Last year, DHHS made an error in how it figured Supplemental Nutrition Assistance benefits for just over 70,000 Maine households. The mistake was $20 a month for each household but that added up to more than $4.8 million. After discovering the error, the state notified those who had received the overpayments that it planned to recover the money, but deducting it from future benefits. But low income advocacy groups complained that the state was responsible for the error, and should bear the cost. Democratic Congresswoman Chellie Pingree, who serves on the House Agriculture Committee that oversees the program agreed and wrote the agency expressing her concern.
“They are not allowed to ask the recipients, who didn't make any mistakes, to pay back about $80," Pingree said. "For a lot of people, who are just barely getting by and dependent on food stamps, that's a lot of money and we were hearing from them. And the federal department has now told the state, You can't ask them to pay it, you made the mistake and you have to correct the error.”
DHHS Commissioner Mary Mayhew is furious at the Food and Nutrition Service and its demand for payment, and said the state will appeal. She said her office sought to recover the money from the recipients in the first place, because it was told to do so by the Food and Nutrition Service.
“We will be appealing this decision, it is not only inconsistent with the practice of FNS, it is inconsistent with a letter we received from this same federal agency six months prior demanding that we collect the overpayment," Mayhew said.
Mayhew is upset at the assertion in the letter That the state has a systemic problem in how it handles the food stamp program. The very same letter, she said, praises the state’s administration of the program.
“In the exact same letter, that they issued this week, they are commending the state of Maine for our system in administering this federal program and that we are eligible to receive bonus funding for how well we have administered the program,” she said.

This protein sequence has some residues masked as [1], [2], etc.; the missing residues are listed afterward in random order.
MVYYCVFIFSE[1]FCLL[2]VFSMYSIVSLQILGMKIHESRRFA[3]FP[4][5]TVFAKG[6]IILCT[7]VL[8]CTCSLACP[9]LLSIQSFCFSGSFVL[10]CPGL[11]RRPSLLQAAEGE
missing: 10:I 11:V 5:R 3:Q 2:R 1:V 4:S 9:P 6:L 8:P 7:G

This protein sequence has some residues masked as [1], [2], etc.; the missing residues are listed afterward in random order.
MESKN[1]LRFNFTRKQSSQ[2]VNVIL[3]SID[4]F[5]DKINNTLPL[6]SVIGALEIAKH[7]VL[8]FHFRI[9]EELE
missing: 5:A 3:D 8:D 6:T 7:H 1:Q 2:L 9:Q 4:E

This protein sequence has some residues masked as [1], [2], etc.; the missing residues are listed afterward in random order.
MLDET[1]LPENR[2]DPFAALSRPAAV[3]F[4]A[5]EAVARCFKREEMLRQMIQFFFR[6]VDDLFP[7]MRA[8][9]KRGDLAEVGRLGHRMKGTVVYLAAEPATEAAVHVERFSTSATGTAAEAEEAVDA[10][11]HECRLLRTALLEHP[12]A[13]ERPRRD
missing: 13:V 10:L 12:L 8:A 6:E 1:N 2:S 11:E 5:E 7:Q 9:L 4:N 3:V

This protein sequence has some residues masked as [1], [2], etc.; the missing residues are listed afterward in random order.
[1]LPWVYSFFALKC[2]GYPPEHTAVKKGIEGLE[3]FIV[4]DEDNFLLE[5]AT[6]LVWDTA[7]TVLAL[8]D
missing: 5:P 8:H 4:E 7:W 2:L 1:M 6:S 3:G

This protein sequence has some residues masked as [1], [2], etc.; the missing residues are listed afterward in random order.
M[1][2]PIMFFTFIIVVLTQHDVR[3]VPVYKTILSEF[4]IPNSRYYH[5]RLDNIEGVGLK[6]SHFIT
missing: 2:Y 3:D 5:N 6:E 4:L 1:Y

Read the March 30 Letter from the USDA Food & Nutrition Service
Read the September 24 Letter from the USDA Food & Nutrition Service
Read the Response from Maine DHHS
Mayhew charges the position taken by the Food and Nutrition Service in this case is contrary to previous actions taken in Maine and other states. She said past policy has been to tell states to invest any penalties in improving the state system, and not to demand repayment. Congresswoman Pingree said she understands the fiscal concerns of the state but believes the decision by the agency was a good one for Mainers on food stamps, who were caught in the middle.
“It's not a good situation for anyone but it's a better outcome than it could have been," said Pingree. "And I think it's a reminder that in these big, complicated, federal programs the state has to have computer systems and experts on how to administrate them and do their best not to get into these situations.”
The state must file its appeal within ten days. It then must file its arguments with an appeals board set up to hear state appeals of rulings within 30 days. The Board THEN has another 30 days to issue it’s ruling, which can be appealed to the courts.